Alcatraz versus the Evil Librarians by Brandon Sanderson
|Alcatraz versus the Evil Librarians by Brandon Sanderson|
|Reviewer: John Lloyd|
|Summary: While it has its own in-built criticism this fantasy is just too schizophrenic for its, or anyone's, own good.|
|Buy? No||Borrow? Maybe|
|Pages: 208||Date: February 2013|
The celebration of Alcatraz's thirteenth birthday is quite a muted one – he gets a thirteen-year old parcel of sand in the post, claimed to be his inheritance from his birth parents, and he burns down the kitchen in his foster home – the latest in a long line of disasters that have followed him in his short accident-prone life. Expecting to just be farmed out to more foster parents, instead he is the subject of a battle between an armed man and a strange old fellow claiming to be Alcatraz's grandfather. What's more the guy says Al's abilities in breaking things are a Talent with a capital T, and the sands – that were stolen overnight – are a great threat to the world in the hands of Librarians (with a capital L). Against all his own instincts, our anti-hero goes with the latter man, finding his destiny in freeing the western world from the evil Librarians, and telling us about it later as an adult in a most sardonic fashion.
And the word anti-hero is key here. Our author, describing his younger adventures, is always at pains to tell us he did things for the wrong reason – such as letting the kitchen burn in the first place. He comes from a period of great ignorance in his life, finds out so much about the real world he couldn't have suspected due to those wicked Librarians and their favoured, worthy books, and everything proceeds with him doing things in a counter-productive fashion en route to the conclusion of this, the first of four in the series.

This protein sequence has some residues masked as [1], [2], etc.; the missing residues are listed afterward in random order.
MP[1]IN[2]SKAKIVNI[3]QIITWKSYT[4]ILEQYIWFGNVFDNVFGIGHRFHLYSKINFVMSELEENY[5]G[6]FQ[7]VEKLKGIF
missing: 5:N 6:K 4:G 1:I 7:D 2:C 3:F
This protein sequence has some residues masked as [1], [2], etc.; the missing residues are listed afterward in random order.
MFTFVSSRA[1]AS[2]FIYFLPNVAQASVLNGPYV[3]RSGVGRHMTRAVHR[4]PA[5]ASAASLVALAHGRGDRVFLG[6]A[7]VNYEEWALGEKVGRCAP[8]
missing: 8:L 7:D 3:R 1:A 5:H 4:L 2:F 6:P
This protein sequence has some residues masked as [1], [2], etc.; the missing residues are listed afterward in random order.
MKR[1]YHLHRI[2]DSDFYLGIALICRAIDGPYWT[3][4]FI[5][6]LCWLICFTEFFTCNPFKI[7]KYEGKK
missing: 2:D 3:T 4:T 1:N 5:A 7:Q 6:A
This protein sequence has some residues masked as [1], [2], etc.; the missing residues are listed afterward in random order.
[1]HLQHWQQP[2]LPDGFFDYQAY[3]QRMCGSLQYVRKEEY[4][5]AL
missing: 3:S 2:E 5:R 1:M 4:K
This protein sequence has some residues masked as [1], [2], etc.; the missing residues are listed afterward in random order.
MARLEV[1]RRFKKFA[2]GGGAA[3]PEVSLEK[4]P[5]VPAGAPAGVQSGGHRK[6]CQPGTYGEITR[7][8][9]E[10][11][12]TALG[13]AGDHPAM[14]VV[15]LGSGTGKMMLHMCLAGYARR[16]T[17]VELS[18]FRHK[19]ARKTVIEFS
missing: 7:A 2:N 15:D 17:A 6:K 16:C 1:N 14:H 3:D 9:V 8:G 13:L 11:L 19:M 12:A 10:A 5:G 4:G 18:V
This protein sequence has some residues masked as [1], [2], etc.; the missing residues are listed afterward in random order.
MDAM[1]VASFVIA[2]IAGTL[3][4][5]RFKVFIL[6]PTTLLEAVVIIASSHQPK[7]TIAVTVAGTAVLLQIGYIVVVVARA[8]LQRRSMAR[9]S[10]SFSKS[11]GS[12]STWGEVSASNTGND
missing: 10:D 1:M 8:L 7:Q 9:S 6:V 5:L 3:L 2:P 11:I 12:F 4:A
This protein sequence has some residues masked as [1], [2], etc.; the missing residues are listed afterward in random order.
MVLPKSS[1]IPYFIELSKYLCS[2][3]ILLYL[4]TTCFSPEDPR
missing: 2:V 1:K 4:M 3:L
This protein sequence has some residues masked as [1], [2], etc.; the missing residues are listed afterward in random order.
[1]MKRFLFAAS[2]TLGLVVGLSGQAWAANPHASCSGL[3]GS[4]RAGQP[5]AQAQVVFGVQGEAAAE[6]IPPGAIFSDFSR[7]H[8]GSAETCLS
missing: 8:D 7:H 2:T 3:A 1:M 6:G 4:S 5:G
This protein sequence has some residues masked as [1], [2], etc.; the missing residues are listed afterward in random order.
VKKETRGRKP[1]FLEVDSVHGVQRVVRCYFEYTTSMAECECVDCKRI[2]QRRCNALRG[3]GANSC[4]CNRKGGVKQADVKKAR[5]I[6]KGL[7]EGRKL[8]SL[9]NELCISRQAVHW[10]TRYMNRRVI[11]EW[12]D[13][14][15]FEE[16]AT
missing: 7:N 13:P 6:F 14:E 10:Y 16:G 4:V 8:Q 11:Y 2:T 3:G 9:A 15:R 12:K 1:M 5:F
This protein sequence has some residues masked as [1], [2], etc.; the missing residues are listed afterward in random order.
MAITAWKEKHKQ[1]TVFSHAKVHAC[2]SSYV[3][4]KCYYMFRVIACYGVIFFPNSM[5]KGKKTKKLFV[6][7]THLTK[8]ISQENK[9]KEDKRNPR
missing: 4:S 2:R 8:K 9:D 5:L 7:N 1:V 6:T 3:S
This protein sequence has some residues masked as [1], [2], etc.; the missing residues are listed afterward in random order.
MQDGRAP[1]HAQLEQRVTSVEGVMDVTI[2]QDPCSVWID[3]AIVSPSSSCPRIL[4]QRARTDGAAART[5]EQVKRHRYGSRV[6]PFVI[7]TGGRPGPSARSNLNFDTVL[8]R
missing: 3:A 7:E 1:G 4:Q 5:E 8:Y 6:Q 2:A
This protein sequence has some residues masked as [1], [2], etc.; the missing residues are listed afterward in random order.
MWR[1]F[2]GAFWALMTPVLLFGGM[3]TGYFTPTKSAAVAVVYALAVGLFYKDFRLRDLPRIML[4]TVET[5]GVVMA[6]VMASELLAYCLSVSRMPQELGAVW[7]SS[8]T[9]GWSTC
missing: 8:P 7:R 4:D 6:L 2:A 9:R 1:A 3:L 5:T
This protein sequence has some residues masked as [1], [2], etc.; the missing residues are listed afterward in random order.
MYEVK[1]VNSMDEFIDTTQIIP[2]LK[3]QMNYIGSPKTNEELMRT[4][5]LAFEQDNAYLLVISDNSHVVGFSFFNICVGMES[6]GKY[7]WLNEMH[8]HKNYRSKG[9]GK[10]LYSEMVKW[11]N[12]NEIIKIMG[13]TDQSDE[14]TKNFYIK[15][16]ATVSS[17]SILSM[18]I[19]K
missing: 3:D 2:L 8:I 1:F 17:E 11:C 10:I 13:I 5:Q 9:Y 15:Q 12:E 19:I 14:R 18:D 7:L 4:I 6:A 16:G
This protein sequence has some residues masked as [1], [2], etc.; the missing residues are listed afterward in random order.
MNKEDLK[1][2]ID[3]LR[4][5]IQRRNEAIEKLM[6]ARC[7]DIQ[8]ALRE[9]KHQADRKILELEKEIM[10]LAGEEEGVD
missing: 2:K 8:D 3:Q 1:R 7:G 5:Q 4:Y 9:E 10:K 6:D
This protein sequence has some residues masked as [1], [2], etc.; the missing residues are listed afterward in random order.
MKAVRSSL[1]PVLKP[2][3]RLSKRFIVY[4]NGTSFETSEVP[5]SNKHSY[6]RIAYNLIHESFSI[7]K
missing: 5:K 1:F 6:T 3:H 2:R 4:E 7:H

Unfortunately, our actual author, Brandon Sanderson, does so much that is counter-productive too. The interjecting from old Alcatraz into the story of young Alcatraz is just annoying. The plot is clearly all over the place, allowing for anything and everything – packed lunches held in briefcases, Tardis-like headquarters in odd places in gas stations, random mentions of sharks – and clearly someone is trying too hard. The granddad talks with exclamation marks all the time, whether they’re on the page or not, swearing in the fashion of Blistering Brooks! or Nagging Nixes! – each one invoking a better fantasy writer than Sanderson.
On the plus side, the imagination sprawled over the page does allow for some fun. It's certainly to the credit that people can have Talents such as breaking things, being late all the time or falling over a lot, and for those skills to be so useful to providing jollies in a fantasy world. But so much of this is ruined by, again, that authorial voice, interrupting itself to pre-empt the narrative, breaking the fourth wall with asides – and when it criticises itself for the umpteenth time (I apologize for that last chapter. I was far too deep and ponderous.) you're just left nodding in agreement.
People generally don't recommend this kind of book at all says the narrator, referencing the kind of world suppressed by the Librarians. But he's unfortunately accurate. This is six years late in crossing the pond. This unfortunately is quirk for quirk's sake, wackiness becoming just too weird, and unfunny invention masquerading as ribald creativity. I don't want to suppress this kind of thing, I just want other, better series to be read long before this one.
I must thank the publishers for my review copy.
Quirky wacky adventure with children facing a huge unknown conspiracy? AND with the author butting in on himself, to much amusing effect? It has to be the five books starting with The Name of this Book is Secret by Pseudonymous Bosch.
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